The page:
Modern Languages and Cultures

The information contained in this module specification was correct at the time of publication but may be subject to change, either during the session because of unforeseen circumstances, or following review of the module at the end of the session. Queries about the module should be directed to the member of staff with responsibility for the module.
Code MODL307
Coordinator Dr ST Yiacoup
Modern Languages and Cultures
Year CATS Level Semester CATS Value
Session 2020-21 Level 6 FHEQ Whole Session 30

Pre-requisites before taking this module (other modules and/or general educational/academic requirements):


Modules for which this module is a pre-requisite:


Co-requisite modules:


Teaching Schedule

  Lectures Seminars Tutorials Lab Practicals Fieldwork Placement Other TOTAL
Study Hours     9

Timetable (if known)              
Private Study 291


EXAM Duration Timing
% of
Penalty for late
CONTINUOUS Duration Timing
% of
Penalty for late
Dissertation There is a reassessment opportunity. Standard UoL penalties will apply. This is an anonymous assessment.  -10000 words    85       
Research Proposal Standard UoL penalties will apply There will be a resit opportunity.           
Annotated Bibliography Standard UoL penalties will apply There will be a resit opportunity.      10       


To give students the opportunity to carry out independent research at an advanced level, with appropriate support, into a cultural, literary or linguistic topic of interest to them;

To draw on and extend the skills and knowledge of relevant cultural, literary or linguistic issues and theoretical debates students have acquired in their taught modules;

To produce a piece of individual research which presents an argument developed over 10,000 words, usually divided into Introduction, three chapters, and Conclusion.

Learning Outcomes

(LO1) Utilise a variety of bibliographical tools to locate a range of primary and secondary sources on which to base a research project.

(LO2) Construct, focus and structure an independent project, in discussion with a personal supervisor working in that subject area.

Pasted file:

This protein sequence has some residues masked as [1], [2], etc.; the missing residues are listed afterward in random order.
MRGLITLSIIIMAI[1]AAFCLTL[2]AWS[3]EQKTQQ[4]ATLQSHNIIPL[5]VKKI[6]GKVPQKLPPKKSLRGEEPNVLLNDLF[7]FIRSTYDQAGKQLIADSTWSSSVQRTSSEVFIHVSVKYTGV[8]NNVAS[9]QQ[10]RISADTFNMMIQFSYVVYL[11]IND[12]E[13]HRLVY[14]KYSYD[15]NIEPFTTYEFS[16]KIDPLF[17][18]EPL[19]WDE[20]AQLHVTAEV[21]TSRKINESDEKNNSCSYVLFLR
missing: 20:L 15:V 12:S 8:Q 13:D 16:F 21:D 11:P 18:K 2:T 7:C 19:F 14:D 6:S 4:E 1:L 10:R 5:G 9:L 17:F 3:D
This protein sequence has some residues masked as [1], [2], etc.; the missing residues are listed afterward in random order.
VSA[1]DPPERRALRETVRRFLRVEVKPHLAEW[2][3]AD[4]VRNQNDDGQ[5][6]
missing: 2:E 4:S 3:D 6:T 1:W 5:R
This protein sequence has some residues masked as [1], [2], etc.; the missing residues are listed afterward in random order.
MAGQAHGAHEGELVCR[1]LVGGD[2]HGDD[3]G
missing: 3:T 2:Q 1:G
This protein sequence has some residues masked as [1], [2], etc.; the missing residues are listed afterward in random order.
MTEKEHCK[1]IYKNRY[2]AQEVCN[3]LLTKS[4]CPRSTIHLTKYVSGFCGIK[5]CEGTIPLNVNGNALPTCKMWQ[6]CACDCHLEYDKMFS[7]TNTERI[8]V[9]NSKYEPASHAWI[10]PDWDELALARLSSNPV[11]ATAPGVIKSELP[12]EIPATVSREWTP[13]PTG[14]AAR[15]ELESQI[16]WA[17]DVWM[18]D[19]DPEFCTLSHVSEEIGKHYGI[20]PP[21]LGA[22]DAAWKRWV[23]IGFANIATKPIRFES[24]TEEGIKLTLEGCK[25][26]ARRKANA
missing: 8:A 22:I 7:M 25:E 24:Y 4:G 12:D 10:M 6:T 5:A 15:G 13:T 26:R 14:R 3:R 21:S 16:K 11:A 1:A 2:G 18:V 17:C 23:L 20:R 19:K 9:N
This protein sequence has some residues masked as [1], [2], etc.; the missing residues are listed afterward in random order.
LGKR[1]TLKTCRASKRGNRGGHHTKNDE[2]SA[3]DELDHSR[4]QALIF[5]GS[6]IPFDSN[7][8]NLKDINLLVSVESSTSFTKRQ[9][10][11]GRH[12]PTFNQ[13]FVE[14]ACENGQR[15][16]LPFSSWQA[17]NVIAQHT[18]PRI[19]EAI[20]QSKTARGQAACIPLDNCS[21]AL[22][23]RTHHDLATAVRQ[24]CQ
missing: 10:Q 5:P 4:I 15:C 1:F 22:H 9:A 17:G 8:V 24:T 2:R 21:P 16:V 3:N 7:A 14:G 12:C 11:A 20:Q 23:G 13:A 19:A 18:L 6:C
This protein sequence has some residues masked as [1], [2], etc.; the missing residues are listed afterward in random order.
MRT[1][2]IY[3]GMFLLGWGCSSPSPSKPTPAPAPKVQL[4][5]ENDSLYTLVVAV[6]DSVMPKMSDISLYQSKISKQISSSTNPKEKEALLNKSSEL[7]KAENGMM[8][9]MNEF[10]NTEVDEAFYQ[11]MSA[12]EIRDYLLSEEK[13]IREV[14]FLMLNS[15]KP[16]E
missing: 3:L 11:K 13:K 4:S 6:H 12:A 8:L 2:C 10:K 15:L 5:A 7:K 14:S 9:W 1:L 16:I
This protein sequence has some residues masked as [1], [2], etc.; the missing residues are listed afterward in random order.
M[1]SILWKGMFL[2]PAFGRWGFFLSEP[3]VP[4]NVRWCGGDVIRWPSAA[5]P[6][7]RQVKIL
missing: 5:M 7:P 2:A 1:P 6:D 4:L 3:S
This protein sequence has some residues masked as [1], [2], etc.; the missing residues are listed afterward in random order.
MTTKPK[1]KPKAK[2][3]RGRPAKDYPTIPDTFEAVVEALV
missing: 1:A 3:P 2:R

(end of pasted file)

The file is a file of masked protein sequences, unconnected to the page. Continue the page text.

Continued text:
(LO3) Analyse source materials, and develop coherent and original arguments on the basis of research.

(LO4) Engage critically with relevant cultural, literary or linguistic and / or theoretical debates on the topic.

(LO5) Manage time effectively and efficiently and plan a long-term process of research, reading and writing.

(LO6) Present a confident and coherent argument in clear written prose, following scholarly conventions of referencing and bibliography.

(S1) Personal attributes and qualities - initiative

(S2) Information skills - information accessing: locating relevant information. Identifying and evaluating information sources

(S3) Information skills - critical reading

(S4) Communication (oral, written and visual) - influencing skills – argumentation

(S5) Communication (oral, written and visual) - academic writing (including referencing skills)

(S6) Time and project management - personal organisation

(S7) Time and project management - project planning

(S8) Time and project management - project management

(S9) Critical thinking and problem solving - critical analysis

(S10) Research skills - all information skills

Teaching and Learning Strategies

Teaching method 1 - tutorial.
The dissertation is an independent piece of work in which students are expected to take the initiative in planning, researching and writing. Students will usually be supervised by a member of staff from the Department of Modern Languages and Cultures (although joint honours and combined honours may have a supervisor from another department).



Students  who choose to do the dissertation will receive guidance from their respective supervisors during the first four weeks of Semester 1. Subsequently, students will meet their supervisor five times across both semesters. This ensures that all students receive an equal amount of supervision over the course of the year, and means that, after week 4, students should meet with their supervisor once a month.  A dissertation is an extended piece of research (10,000 words) that develops an original argument about a particular cultural, literary or linguistic issue of students' own choice. This originality will usually come from their own analysis of primary sources, allowing them to test the conclusions of scholars in their field. Students can also treat the writings of scholars as a primary source, by exploring the changing ways in which they have approached a given topic. Alternatively, dissertations may take the form of an in-depth critical evaluation of a particula r academic controversy, or a particular scholar's work. All dissertations are expected to incorporate this kind of original research or argument. Students will submit a formative research proposal by the end of Week six. The submission deadline for the dissertation is the Monday of Week 11, Semester two.

Recommended Texts

Reading lists are managed at Click here to access the reading lists for this module.